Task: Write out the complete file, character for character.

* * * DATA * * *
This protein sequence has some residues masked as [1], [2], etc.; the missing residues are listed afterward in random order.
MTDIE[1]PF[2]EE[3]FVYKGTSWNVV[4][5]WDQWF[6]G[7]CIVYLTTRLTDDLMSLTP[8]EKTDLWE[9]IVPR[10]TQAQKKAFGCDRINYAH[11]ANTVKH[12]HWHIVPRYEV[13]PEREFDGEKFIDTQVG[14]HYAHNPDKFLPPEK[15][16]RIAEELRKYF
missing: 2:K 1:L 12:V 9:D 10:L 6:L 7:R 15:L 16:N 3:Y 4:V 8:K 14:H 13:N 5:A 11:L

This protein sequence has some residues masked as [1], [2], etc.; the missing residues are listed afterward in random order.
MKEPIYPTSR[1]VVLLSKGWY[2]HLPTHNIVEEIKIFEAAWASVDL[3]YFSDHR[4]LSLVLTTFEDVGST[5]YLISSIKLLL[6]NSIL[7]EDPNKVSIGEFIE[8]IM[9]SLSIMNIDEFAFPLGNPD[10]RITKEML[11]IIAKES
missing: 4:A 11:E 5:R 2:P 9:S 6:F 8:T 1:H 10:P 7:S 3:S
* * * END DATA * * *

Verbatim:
This protein sequence has some residues masked as [1], [2], etc.; the missing residues are listed afterward in random order.
MTDIE[1]PF[2]EE[3]FVYKGTSWNVV[4][5]WDQWF[6]G[7]CIVYLTTRLTDDLMSLTP[8]EKTDLWE[9]IVPR[10]TQAQKKAFGCDRINYAH[11]ANTVKH[12]HWHIVPRYEV[13]PEREFDGEKFIDTQVG[14]HYAHNPDKFLPPEK[15][16]RIAEELRKYF
missing: 2:K 1:L 12:V 9:D 10:L 6:L 7:R 15:L 16:N 3:Y 4:V 8:K 14:H 13:N 5:A 11:L

This protein sequence has some residues masked as [1], [2], etc.; the missing residues are listed afterward in random order.
MKEPIYPTSR[1]VVLLSKGWY[2]HLPTHNIVEEIKIFEAAWASVDL[3]YFSDHR[4]LSLVLTTFEDVGST[5]YLISSIKLLL[6]NSIL[7]EDPNKVSIGEFIE[8]IM[9]SLSIMNIDEFAFPLGNPD[10]RITKEML[11]IIAKES
missing: 4:A 11:E 5:R 2:P 9:S 6:F 8:T 1:H 10:P 7:S 3:S